Long Tailed Macaque

Answer by Diane Eager

This question refers to a series of experiments where scientists in China injected some monkey stem cells into pig embryos and implanted these embryos into sows.  They implanted over 4,000 embryos. Eventually 10 piglets were born. Two piglets had monkey cells in some organs and tissues.  The experiments were reported in New Scientist 6 December 2019, and Protein & Cell, 28 November 2019, doi: 10.1007/s13238-019-00676-8.

But note well: these piglets were not hybrids.  No pig and monkey genes were combined.  The two piglets had separately recognisable monkey cells growing in their bodies.  They were chimeras, not hybrids. The term ‘chimera’ comes from Greek mythology and describes a creature composed of parts from different animals.  All the monkey cells were fully monkey cells with a monkey genome, while all pig cells in the piglets’ bodies possessed a complete pig genome. 

It is possible for monkey cells to grow in a pig embryo because many mammals (pigs and monkeys included) have similar growth factors that stimulate cells to grow and differentiate. Yet analysis showed that only a small proportion of the piglets’ cells were monkey cells – between one in 1,000 and one in 10,000.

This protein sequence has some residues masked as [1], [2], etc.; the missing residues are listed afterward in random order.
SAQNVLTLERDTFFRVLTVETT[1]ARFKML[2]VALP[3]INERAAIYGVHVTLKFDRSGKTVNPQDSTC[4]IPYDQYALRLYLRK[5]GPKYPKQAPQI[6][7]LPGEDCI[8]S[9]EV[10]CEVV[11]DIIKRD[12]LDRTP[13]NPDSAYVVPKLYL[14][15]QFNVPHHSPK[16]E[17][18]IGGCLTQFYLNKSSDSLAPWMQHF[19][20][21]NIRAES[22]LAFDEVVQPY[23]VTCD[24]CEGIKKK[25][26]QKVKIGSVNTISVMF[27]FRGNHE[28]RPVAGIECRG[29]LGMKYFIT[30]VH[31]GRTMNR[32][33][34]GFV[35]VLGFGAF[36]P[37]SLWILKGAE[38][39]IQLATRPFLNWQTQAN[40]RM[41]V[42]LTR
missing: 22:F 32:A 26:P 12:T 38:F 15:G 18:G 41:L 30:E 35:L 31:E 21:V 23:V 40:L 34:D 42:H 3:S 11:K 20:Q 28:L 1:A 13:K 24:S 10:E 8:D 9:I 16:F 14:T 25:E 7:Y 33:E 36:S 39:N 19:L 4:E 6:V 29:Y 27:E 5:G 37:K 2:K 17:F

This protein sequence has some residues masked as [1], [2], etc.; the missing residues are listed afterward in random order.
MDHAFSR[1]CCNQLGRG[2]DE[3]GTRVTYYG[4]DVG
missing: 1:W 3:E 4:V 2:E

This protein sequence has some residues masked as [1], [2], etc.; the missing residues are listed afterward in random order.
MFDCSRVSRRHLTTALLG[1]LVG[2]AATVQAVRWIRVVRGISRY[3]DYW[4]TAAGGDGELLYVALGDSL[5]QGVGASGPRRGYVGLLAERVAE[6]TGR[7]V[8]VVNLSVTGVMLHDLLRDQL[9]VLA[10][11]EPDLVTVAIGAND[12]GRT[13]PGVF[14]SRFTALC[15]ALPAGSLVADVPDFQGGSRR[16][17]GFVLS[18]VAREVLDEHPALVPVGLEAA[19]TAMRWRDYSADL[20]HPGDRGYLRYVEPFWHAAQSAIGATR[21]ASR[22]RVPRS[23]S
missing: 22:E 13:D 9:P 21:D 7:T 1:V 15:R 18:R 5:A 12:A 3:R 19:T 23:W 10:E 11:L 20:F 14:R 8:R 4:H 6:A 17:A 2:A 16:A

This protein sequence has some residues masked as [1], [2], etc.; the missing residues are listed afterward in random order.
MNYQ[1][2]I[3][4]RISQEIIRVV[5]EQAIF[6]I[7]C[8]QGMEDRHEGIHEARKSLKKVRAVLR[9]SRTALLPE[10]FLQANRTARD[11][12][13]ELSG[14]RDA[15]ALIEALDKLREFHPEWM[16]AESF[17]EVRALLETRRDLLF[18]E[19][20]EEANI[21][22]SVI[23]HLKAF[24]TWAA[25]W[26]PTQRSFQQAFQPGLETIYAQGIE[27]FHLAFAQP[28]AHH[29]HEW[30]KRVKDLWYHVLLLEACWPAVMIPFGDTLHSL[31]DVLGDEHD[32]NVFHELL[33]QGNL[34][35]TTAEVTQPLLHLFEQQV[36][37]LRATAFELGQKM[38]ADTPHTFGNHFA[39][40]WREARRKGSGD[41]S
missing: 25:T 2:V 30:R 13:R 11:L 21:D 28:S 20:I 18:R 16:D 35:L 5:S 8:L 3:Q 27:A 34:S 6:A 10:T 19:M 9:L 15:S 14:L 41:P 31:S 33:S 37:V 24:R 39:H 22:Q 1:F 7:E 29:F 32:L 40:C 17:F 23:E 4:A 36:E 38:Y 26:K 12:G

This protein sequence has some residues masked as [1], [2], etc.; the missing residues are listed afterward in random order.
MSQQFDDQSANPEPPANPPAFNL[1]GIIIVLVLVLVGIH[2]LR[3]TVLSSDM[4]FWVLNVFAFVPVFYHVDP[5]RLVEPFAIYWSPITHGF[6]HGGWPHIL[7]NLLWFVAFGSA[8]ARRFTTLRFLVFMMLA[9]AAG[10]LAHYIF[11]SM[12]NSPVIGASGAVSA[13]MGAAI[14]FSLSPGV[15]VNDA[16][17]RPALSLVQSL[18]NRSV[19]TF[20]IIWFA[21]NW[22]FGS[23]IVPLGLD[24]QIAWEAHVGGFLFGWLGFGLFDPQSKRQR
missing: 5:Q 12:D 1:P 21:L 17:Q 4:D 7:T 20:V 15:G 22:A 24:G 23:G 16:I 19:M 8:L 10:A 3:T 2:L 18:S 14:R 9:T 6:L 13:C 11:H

All piglets died soon after birth, so in the end the experiment was a failure. The pig kind cannot interbreed with the monkey, which is what you would predict given God created them separately and unrelated.  

It is also of interest to note that these experiments were done in atheistic China, which regards man as just another animal and accepts no obligation to any Creator who gave man or animals any rights to care. It is unlikely that any of these experiments would have been allowed in the west due to ethics committees still having a residual Christian base of accountability and animal welfare. Sadly, we predict that such opposition will disappear in the west whenever atheistic evolutionists dominate.

About The Contributor

Diane Eager